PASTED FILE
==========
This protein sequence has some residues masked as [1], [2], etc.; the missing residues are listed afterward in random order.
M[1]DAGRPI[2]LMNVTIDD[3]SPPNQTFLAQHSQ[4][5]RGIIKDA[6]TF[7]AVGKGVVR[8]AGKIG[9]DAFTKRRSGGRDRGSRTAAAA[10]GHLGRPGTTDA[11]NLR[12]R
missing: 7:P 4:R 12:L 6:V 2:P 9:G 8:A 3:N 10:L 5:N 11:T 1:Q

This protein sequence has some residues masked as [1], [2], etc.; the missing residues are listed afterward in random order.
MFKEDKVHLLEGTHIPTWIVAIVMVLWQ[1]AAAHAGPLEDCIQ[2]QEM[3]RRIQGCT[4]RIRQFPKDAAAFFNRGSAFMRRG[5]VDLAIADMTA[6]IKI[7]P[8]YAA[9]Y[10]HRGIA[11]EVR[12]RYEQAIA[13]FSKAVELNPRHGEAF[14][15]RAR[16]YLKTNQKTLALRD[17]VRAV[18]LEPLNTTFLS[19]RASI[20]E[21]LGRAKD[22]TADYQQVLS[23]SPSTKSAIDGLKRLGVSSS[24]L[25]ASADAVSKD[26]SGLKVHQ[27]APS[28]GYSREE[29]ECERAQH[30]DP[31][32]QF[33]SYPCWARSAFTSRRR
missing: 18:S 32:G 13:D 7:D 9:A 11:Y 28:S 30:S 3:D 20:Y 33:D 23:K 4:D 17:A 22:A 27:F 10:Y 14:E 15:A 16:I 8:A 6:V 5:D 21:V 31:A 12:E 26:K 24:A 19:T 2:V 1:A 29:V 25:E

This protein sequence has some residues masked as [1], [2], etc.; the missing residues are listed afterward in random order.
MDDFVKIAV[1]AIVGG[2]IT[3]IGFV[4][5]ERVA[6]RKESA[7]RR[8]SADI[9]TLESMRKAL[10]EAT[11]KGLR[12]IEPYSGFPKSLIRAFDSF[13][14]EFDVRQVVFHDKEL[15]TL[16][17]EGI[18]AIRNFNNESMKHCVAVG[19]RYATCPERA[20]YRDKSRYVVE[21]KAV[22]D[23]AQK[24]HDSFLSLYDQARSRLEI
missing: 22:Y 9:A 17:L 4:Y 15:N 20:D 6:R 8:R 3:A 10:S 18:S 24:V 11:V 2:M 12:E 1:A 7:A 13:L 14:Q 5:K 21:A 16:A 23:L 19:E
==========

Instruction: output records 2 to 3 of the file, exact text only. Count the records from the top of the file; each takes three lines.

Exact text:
This protein sequence has some residues masked as [1], [2], etc.; the missing residues are listed afterward in random order.
MFKEDKVHLLEGTHIPTWIVAIVMVLWQ[1]AAAHAGPLEDCIQ[2]QEM[3]RRIQGCT[4]RIRQFPKDAAAFFNRGSAFMRRG[5]VDLAIADMTA[6]IKI[7]P[8]YAA[9]Y[10]HRGIA[11]EVR[12]RYEQAIA[13]FSKAVELNPRHGEAF[14][15]RAR[16]YLKTNQKTLALRD[17]VRAV[18]LEPLNTTFLS[19]RASI[20]E[21]LGRAKD[22]TADYQQVLS[23]SPSTKSAIDGLKRLGVSSS[24]L[25]ASADAVSKD[26]SGLKVHQ[27]APS[28]GYSREE[29]ECERAQH[30]DP[31][32]QF[33]SYPCWARSAFTSRRR
missing: 18:S 32:G 13:D 7:D 9:A 11:Y 28:S 30:S 3:D 20:Y 33:D 23:K 4:D 17:A 22:A 27:F 10:Y 14:E 15:A 16:I 8:A 6:V 5:D 21:V 31:A 12:E 26:K 24:A 19:T 2:V 1:A 29:V 25:E

This protein sequence has some residues masked as [1], [2], etc.; the missing residues are listed afterward in random order.
MDDFVKIAV[1]AIVGG[2]IT[3]IGFV[4][5]ERVA[6]RKESA[7]RR[8]SADI[9]TLESMRKAL[10]EAT[11]KGLR[12]IEPYSGFPKSLIRAFDSF[13][14]EFDVRQVVFHDKEL[15]TL[16][17]EGI[18]AIRNFNNESMKHCVAVG[19]RYATCPERA[20]YRDKSRYVVE[21]KAV[22]D[23]AQK[24]HDSFLSLYDQARSRLEI
missing: 22:Y 9:A 17:L 4:Y 15:N 20:D 6:R 8:R 3:A 10:S 18:S 24:V 11:V 2:M 12:E 1:A 7:A 13:L 14:Q 5:K 21:A 16:A 23:L 19:E